Seoul envoys meet N. Korea’s Kim during Pyongyang trip

SEOUL, Korea, Republic Of — North Korean leader Kim Jong Un held an “openhearted talk” with envoys for South Korean President Moon Jae-in on Monday, the North said Tuesday, the first time South Korean officials have met with the young North Korean leader in person since he took power after his dictator father’s death in late 2011.

North Korea’s state media said in a dispatch that Kim expressed his desire to “write a new history of national reunification” during a dinner the night before.

Given past bloodshed, North Korean weapons tests and threats of war over the past year, there is considerable skepticism over the Koreas’ apparent warming ties. But each new development also raises the possibility that the rivals can use the momentum from the good feelings created during North Korea’s participation in the South’s Pyeongchang Winter Olympics last month to ease a standoff over North Korea’s nuclear ambitions and restart talks between Pyongyang and Washington.

The North Korean dispatch sought to make Kim look statesmanlike as he welcomed the visiting South Koreans, with Kim offering views on “activating the versatile dialogue, contact, co-operation and exchange.” He was also said to have given “important instruction to the relevant field to rapidly take practical steps for” a summit with Moon.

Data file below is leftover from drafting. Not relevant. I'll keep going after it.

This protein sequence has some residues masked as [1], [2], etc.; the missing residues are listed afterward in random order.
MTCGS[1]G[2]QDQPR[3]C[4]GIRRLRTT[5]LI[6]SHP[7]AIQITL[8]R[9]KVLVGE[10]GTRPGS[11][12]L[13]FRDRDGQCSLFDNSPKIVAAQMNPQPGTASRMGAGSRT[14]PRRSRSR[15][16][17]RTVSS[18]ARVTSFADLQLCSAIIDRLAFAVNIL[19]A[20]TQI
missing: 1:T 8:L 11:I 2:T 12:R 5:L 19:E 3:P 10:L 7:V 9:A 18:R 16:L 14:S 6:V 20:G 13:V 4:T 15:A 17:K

Kim was said to have “repeatedly clarified that it is our consistent and principled stand and his firm will to vigorously advance the north-south relations and write a new history of national reunification by the concerted efforts of our nation to be proud of in the world.”

The role of a confident leader welcoming visiting, and lower-ranking, officials from the rival South is one Kim clearly relishes. He took photos with the South Koreans and held forth in what was described as a “co-patriotic and sincere atmosphere.” But many in the South and in the United States will want to know what he plans do about the barrage of weapons tests over the last year that has raised fears of war.

The North has said repeatedly that it won’t give up its nuclear bombs as it pursues an arsenal that can viably target the U.S. mainland. It also hates the annual U.S.-South Korean war games that were postponed because of the Olympics but will likely happen later this spring.

The 10-member South Korean delegation is led by Moon’s national security director, Chung Eui-yong.

Chung’s trip is the first known high-level visit by South Korean officials to the North in about a decade.

 

Photo by THE ASSOCIATED PRESS South Korea’s national flag flutters in the wind at the Imjingak Pavilion in Paju, South Korea.

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